Turning to FIG. 16, there is shown a similar representation by which RSoP settings 1607 are consumed, by initializing the various .net class objects from a WMI namespace 1604 using classes from the .net class library System.Management namespace.

The RSoP data is slightly different from the GPO data. For example, the group policy object report contains some general information about the group policy object, including its identifier, the last time it was modified, and so forth which is not applicable in the RSoP case. Instead, RSoP reports have their own general information, such as the user or computer for which the data was logged or simulated, the set of GPOs that apply to the target, the set of security groups to which the target belongs, and so forth. This general data is specific to RSoP reports.

The settings data are very similar for both group policy object and RSoP reports. One distinction is that the RSoP report will give the “winning group policy object” for a particular setting, that is, the group policy object from which that setting came and which overrode other group policy objects. In addition, there are some (relatively rare) cases where the RSoP data for a setting contains more information than the group policy object data for the same setting. This is true of scripts settings, where in the group policy object case, there is only have the script name and parameters, but in the RSoP logging case, there is the name and parameters, as well as the time the script was last executed on the target.

The overall flow of data through the architectures 1500 and 1600 is relatively straightforward and direct, as for GPOs, the GPO read and translate mechanism 1510 (the .net class objects) read the group policy object settings 1514 directly from the DS and sysvol components of the group policy object. For RSoP settings, the RSoP read and translate mechanism 1610 (another method of the .net class objects) reads the RSoP settings 1607 from a WMI namespace 1604. Once the classes have been initialized, an XML document which conforms to the corresponding GPO schema 1502 or RSoP schema 1602, as appropriate, may be produced by utilizing the XmlSerializer class (1524 or 1624 in FIGS. 15 and 16, respectively) of the .net class library. For generating HTML documents, the group policy object and RSoP root elements, as well as each extension, implement an appropriate method for persisting their settings into the statically defined HTML format, as generally represented by the HTML translator 1518 and the HTML translator 1618, described above.

In general, the schema design provides an implementation and testing framework and blueprint, while also enabling some level of enforcement of valid XML documents. Generated XML documents need to be valid against these defined schemas, providing a first level of internal verification Group policy objects and RSoPs are two possible root element types in generated XML documents. A document produced from a group policy object begins with the <gpo> root element and a document produced from an RSoP namespace begins with the <RSoP> root element.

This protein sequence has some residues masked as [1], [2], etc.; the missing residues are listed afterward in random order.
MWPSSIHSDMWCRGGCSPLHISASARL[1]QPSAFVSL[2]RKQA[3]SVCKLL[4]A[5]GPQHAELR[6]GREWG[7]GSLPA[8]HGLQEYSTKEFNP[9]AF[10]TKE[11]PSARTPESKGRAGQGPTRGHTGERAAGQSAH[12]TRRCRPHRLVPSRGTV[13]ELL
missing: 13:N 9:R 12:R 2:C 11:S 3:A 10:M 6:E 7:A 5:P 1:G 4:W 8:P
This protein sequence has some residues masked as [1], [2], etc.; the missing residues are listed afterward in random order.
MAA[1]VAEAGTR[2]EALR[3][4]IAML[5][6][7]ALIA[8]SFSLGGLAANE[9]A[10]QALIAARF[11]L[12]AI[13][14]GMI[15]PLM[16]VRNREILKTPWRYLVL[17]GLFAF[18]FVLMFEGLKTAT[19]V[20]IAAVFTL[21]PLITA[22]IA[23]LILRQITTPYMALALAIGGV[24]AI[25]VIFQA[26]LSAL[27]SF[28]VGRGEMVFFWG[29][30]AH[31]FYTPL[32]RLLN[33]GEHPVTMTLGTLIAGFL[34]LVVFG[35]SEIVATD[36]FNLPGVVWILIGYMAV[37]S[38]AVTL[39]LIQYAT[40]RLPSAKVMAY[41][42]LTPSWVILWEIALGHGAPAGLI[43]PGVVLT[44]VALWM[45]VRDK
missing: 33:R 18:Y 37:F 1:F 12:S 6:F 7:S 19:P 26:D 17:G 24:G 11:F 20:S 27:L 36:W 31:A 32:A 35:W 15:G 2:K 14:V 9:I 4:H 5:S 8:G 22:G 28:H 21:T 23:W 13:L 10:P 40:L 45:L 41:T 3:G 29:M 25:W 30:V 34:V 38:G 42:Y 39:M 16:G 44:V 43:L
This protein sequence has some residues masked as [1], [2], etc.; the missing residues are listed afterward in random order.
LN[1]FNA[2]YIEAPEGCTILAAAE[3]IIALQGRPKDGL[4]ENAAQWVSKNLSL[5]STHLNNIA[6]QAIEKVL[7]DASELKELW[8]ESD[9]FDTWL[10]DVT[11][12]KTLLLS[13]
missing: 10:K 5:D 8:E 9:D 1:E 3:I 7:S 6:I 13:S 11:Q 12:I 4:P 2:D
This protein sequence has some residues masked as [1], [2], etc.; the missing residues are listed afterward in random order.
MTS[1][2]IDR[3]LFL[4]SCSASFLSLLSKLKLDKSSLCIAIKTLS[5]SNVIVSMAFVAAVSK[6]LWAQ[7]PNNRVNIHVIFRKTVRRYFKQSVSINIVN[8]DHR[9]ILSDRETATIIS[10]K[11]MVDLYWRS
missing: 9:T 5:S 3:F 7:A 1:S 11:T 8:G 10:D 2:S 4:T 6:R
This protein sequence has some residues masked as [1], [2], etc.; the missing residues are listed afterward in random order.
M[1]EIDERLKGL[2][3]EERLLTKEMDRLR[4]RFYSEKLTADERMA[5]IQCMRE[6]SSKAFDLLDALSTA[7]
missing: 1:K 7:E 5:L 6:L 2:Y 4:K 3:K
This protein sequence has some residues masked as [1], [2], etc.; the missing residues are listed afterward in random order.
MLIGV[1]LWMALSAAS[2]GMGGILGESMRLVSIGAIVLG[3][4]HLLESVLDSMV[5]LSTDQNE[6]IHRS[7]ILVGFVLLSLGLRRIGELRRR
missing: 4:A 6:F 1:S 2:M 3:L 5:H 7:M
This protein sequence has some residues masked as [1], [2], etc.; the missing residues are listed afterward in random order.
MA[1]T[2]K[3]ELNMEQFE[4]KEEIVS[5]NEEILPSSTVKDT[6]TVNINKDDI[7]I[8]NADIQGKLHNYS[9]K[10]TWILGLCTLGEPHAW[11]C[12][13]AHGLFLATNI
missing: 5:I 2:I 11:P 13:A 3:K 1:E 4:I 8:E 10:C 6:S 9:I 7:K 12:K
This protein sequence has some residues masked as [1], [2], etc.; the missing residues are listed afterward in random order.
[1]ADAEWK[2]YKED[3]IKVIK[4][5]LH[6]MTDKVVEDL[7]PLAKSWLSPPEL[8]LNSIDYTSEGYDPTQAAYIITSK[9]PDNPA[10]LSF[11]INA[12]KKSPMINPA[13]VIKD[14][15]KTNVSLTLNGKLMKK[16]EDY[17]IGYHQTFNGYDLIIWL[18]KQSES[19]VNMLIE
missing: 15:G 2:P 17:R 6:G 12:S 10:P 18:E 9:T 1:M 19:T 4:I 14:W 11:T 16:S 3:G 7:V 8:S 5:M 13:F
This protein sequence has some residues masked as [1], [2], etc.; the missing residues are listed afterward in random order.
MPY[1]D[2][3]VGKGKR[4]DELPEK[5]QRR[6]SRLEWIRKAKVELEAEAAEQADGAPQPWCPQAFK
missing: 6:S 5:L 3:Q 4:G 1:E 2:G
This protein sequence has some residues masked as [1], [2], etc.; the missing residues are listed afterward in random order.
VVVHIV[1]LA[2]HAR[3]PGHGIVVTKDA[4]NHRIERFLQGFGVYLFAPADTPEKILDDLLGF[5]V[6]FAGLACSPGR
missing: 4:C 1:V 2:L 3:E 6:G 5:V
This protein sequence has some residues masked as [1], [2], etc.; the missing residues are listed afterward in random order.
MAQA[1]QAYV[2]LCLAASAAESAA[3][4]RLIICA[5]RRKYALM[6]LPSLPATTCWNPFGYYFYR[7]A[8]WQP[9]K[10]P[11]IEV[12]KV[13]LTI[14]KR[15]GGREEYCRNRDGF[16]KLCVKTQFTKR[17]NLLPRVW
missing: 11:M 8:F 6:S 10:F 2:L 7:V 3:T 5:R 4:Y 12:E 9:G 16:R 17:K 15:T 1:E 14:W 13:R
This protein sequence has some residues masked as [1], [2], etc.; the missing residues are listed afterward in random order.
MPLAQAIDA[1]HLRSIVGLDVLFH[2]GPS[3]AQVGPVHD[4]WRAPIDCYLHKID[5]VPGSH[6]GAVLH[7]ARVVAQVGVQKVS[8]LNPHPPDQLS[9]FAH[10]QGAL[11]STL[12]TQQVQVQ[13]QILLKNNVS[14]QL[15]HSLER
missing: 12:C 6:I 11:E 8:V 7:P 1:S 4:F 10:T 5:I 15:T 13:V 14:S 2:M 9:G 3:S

The overall layout of a group policy object along with its actual schema is set forth below:

GPO type
Element Name XSD Type Notes
Name string
Identifier GUID restricted string type
Domain DomainPath restricted string type
CreatedTime dateTime
ModifiedTime dateTime
SecurityDescriptor string
Computer Custom type Computer settings
User Custom type User settings
LinksTo Custom type SOMs with links to the GPO

<?xml version=“1.0” encoding=“utf-8” ?>
<!-- Copyright (c) Microsoft Corporation. All rights reserved. -->
<xs:schema targetNamespace=“http://www.microsoft.com/GroupPolicy/Settings”
xmlns:gp=“http://www.microsoft.com/GroupPolicy/Settings”
xmlns:gpbase=“http://www.microsoft.com/GroupPolicy/Settings/Base”
xmlns:types=“http://www.microsoft.com/GroupPolicy/Types”
xmlns:sd=“http://www.microsoft.com/GroupPolicy/Types/Security” xmlns:xs=“http://www.w3.org/2001/XMLSchema”
elementFormDefault=“qualified”>
<!--
GPO.xsd
The schema for representing Group Policy settings. This is currently not used natively for applying settings.
This represents a mapping of these settings from their native format in a Windows Active
Directory
environment.
-->
<xs:import namespace=“http://www.microsoft.com/GroupPolicy/Settings/Base” />
<!-- Our root element. -->
<xs:element name=“GPO” type=“gp:GPO” />
<!--
The GPO type description
-->
<xs:complexType name=“GPO”>
<xs:sequence>
<!-- Global information for the GPO -->
<xs:element name=“Identifier” type= “types:GPOIdentifier” />
<xs:element name=“Name” type=“xs:string” minOccurs=“0” />
<xs:element name=“CreatedTime” type=“xs:dateTime” />
<xs:element name=“ModifiedTime” type=“xs:dateTime” />
<xs:element name=“ReadTime” type=“xs:dateTime” />
<xs:element name=“SecurityDescriptor” type=“sd:SecurityDescriptor” />
<xs:element name=“FilterDataAvailable” type=“xs:boolean” />
<xs:element name=“FilterName” type=“xs:string” minOccurs=“0” />
<xs:element name=“FilterDescription” type=“xs:string” minOccurs=“0” />
<!-- Computer specific configuration -->
<xs:element name=“Computer” type=“gp:GPOUserOrComputerConfig” />
<!-- User specific configuration -->
<xs:element name=“User” type=“gp:GPOUserOrComputerConfig” />
<!-- LinksTo is related to, but not an attribute of a GPO, so it is made optional -->
<xs:element name=“LinksTo” type=“gp:GPOLink” minOccurs=“0” maxOccurs=“unbounded” />
</xs:sequence>
</xs:complexType>
<!--
These are settings which apply to each of the user & computer portions of a GPO.
-->
<xs:complexType name=“GPOUserOrComputerConfig”>
<xs:sequence>
<xs:element name=“VersionDirectory” type=“xs:unsignedShort” /> <!-- the GPC version -->